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Sierra Leone News: First days in Freetown

I hadn’t even touched the tarmac at Lungi International Airport before I felt the intense humidity. I was raised in the United States, near Seattle, in Washington state where we have a reputation for a large amount of rain.
In Seattle, the precipitation doesn’t come on a regular basis. Much like Freetown, Seattle has a wet season and a dry one. But, Seattle’s humidity throughout the year is much different than here in Freetown, where the humidity was 100% when I arrived a few days ago during the middle of the wet season. My skin felt sticky in the warm, heavy air and I could clearly feel the air as I breathed. It was the kind of environment that made me perspire each time I went up even a small flight of stairs. In Seattle, however, the humidity doesn’t fluctuate as much during different parts of the year, usually staying around 70% humidity throughout the majority of the year. Even during Seattle’s wet season, a sunny day every few weeks is expected. So, what did all this weather mean for a newcomer in Freetown? Aside from leaving behind my winter jacket and bringing light, breathable clothes, it didn’t result in many differences for me.
With food, however, I had to make adjustments, and those came on my first day in Freetown when I sat in my first one-room aluminum structure that functioned as the kitchen and dining area. There, I indulged in my first home-cooked meal in Sierra Leone. I had rice and beans with a sauce that contained a fair amount of fish. With my stomach accustomed to a western diet, I wanted to ease myself into African cuisine, so I felt that starches without vegetables or red meat would be the best bet for a quiet night.
I submitted my order from the outside of the tin box and stepped into a seat at one of the two tables. There, the cook’s back was to me and I could see all of the preparations that she was doing: tearing lettuce apart and ripping up pieces of fish. But something else also caught my attention: the mass of flies that buzzed around the inside of the small, stuffy shack. One of the first things I was warned about in my university’s orientation sessions that I attended prior to coming to Sierra Leone was to watch out for how food was prepared. Aside from vegetables being washed in unsafe water and the possibility of meat sitting out, the prevalence of flies and other insects interacting with food was another topic of caution. These creatures could carry diseases that my body would not be accustomed to and I could fall ill within a matter of hours. For many of the locals, who have built up an immunity to these food conditions, this issue isn’t one to waste time thinking about or resources to solve.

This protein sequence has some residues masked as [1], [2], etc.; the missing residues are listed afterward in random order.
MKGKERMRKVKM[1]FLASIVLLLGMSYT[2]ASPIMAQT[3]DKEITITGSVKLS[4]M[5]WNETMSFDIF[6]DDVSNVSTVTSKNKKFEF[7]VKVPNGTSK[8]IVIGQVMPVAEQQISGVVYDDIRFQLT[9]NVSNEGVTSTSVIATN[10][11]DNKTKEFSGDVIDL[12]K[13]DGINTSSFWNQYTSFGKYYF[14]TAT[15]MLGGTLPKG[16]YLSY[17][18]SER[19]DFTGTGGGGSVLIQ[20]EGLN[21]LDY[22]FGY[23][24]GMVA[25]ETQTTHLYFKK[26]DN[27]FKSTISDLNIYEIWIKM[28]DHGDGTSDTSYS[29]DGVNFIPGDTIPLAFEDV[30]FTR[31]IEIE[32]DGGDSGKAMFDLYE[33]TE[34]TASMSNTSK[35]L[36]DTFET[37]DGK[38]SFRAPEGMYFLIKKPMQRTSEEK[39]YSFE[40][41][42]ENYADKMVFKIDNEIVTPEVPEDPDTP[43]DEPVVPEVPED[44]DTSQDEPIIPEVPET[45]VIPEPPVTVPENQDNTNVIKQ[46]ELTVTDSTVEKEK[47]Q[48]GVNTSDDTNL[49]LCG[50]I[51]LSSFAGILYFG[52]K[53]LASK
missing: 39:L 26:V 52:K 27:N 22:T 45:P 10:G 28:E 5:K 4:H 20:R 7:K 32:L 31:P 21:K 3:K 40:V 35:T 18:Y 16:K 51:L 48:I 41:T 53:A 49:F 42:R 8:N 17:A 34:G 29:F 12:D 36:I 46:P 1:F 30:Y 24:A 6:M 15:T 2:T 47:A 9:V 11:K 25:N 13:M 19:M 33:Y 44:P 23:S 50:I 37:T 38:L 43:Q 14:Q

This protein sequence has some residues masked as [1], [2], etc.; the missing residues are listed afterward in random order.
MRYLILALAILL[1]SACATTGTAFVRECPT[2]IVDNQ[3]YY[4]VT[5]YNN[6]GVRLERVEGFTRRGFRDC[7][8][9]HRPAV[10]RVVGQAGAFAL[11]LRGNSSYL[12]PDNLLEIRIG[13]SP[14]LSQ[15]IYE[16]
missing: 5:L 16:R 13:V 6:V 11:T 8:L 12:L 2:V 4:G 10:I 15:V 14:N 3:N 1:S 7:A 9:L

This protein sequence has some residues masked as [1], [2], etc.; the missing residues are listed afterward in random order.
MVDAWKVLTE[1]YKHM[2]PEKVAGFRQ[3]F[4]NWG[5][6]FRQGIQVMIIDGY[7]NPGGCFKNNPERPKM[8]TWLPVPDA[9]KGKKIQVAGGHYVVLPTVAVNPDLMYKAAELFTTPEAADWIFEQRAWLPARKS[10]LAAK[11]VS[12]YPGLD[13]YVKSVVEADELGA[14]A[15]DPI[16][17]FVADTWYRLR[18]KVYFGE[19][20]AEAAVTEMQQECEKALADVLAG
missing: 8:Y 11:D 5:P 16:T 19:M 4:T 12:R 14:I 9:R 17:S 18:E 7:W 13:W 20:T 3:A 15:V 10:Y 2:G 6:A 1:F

So, when I saw one of the women in the hut unfurl numerous plastic bags to reach a protected, steaming pot of rice, I was relieved. Not only did the layers of bags help protect from the flies, but the steam that rose suddenly from the pot alleviated my worries that my food wouldn’t be fully cooked, even if it was just a grain like rice. As she scooped a healthy portion of beans, fish, and sauce, a small girl, aged just over a year and the daughter of another woman in the structure, reached in my direction. The little girl then moved her hand to my left wrist, which was placed atop my left knee, and latched on. She kept staring at me, and I smiled back at her.
My food was done and I had to shrug off the girl’s hand to accept the bowl from the chef. The girl retreated to her mother’s embrace, but continued to look on in my direction as I picked up my spoon and scooped my first bite of traditional African fare into my mouth. I first noticed the dry spice that flavored the sauce, and I chose a spoonful of plain rice to quell the burning sensation. After more bites, I had my first sip of water, which was a sweet relief to the spicy food. Eventually, my lack of water and the sheer amount of food was enough for me to leave my meal unfinished. It was delicious, and I intend to return soon with a full water bottle to actually finish an entire meal.
Jack is an intern from the U.S. who will be with Awoko for three months.
By Jack Russillo
Thursday June 28, 2018.

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